EU green bond proposals raise bar for green emissions
2021 sets new records for issuance of sustainable bonds by financial institutions. Regulatory changes remain a key driver of this growth. The climate delegated act published in June provided issuers and investors with clarification on the first technical selection criteria accompanying the EU taxonomy regulation. In addition, the publication of the draft regulation on European green bonds in July made more concrete the ideas of the European Commission on the voluntary standard for high quality green bonds. We believe the green bond standard will become the most important standard for investors who buy green bonds. The regulation will likely shift the preference of issuers and investors towards EU green bonds with maturities of no more than eight years. Since bank covered bonds generally have a longer maturity than unsecured bank bonds, we can particularly see this segment saving the shorter maturity bands for green issues.
Green supply explodes as regulators fill some voids
The issuance of sustainable bonds by companies in the financial sector has accelerated rapidly this year. Zooming in on bank bond products alone, we find that 17% of covered bonds printed from January to September were issued in a sustainable format. This share stands at 26% for senior unsecured bail-in instruments, while 34% of senior unsecured senior issues had a dedicated sustainable use of the proceeds in the first nine months of this year. The issue of the T2 bank was even made up for 37% of the sustainable offer.
Fig 1 Issuance of sustainable financial bonds by type of bond
Durable bonds in EUR issued by the financial sector (size â¥ â¬ 250m) Source: ING
With a total of 50 billion euros at the end of September, the supply of sustainable bank bonds already exceeds 20 billion euros compared to the impression of the full year in 2020. Green issues are comfortably taking the lead this year. year, representing 72% of the sustainable total. printing of bank bonds, up from 68% last year. In our view, the final clarity achieved in June of this year on the technical selection criteria for the climate change mitigation and climate change adaptation goals of the EU taxonomy removed a significant obstacle “from wait and see âto the green issuance.1 These technical selection criteria and the No material prejudice considerations give issuers precise indications as to the extent to which activities funded by their green bonds can in fact be announced as environmentally sustainable as of January 1, 2022.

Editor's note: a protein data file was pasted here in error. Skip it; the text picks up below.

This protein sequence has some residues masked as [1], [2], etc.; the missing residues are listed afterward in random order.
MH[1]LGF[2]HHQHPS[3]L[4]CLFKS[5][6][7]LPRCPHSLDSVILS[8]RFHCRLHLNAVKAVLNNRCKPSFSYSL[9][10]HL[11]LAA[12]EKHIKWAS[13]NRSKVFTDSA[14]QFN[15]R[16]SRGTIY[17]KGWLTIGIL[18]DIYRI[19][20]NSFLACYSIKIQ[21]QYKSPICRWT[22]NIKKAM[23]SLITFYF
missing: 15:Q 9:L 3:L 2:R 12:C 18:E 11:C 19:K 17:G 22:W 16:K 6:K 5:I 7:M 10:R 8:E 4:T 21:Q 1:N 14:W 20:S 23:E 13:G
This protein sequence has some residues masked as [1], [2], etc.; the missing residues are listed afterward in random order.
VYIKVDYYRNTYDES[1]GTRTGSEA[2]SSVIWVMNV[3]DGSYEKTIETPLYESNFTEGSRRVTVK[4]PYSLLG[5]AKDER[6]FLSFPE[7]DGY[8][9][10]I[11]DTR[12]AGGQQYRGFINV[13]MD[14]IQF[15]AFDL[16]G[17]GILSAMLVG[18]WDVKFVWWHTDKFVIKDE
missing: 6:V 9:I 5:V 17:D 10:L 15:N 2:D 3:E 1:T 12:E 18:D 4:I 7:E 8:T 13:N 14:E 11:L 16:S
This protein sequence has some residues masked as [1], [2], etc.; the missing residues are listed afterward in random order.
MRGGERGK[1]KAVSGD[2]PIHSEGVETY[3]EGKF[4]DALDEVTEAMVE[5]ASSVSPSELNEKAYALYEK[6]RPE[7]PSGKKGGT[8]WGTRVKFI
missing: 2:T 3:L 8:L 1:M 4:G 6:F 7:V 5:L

Long-term bonds in EUR covered and unhedged issued by banks (size â¥ â¬ 250 million) Source: ING
In addition, on July 6, 2021, the European Commission published its draft proposals on European Green Bonds, giving issuers an overview of the criteria they would need to meet in order to be able to use the voluntary ‘EU Green Bond’ designation ( EuGB). While the EU’s green bond regulation has yet to be approved by the European Parliament and the Council, some green bond issuers may already start reviewing the proposed criteria.
The European green bond regulation has three main objectives:
Improve capacity investors identify and trust high quality green bonds.
Facilitate the issuance high-quality green bonds by clarifying the definitions of green economic activities and reducing the reputational risk for issuers in sectors in transition.
Standardize the practice of external examination and improve confidence in external evaluators by introducing a voluntary registration and monitoring regime.
Issuers wishing to use the designation EUGBS (European green bond standard) must meet at least (1) the bond requirements and (2) the transparency and external review requirements set by the draft legislation (see Annexes 1 and 2). Compliance with the Taxonomy Regulation and its delegated acts is the most important requirement in bond regulation, which provides an additional incentive for issuers to ensure full taxonomy alignment of their green bonds. This, however, will continue to come with challenges.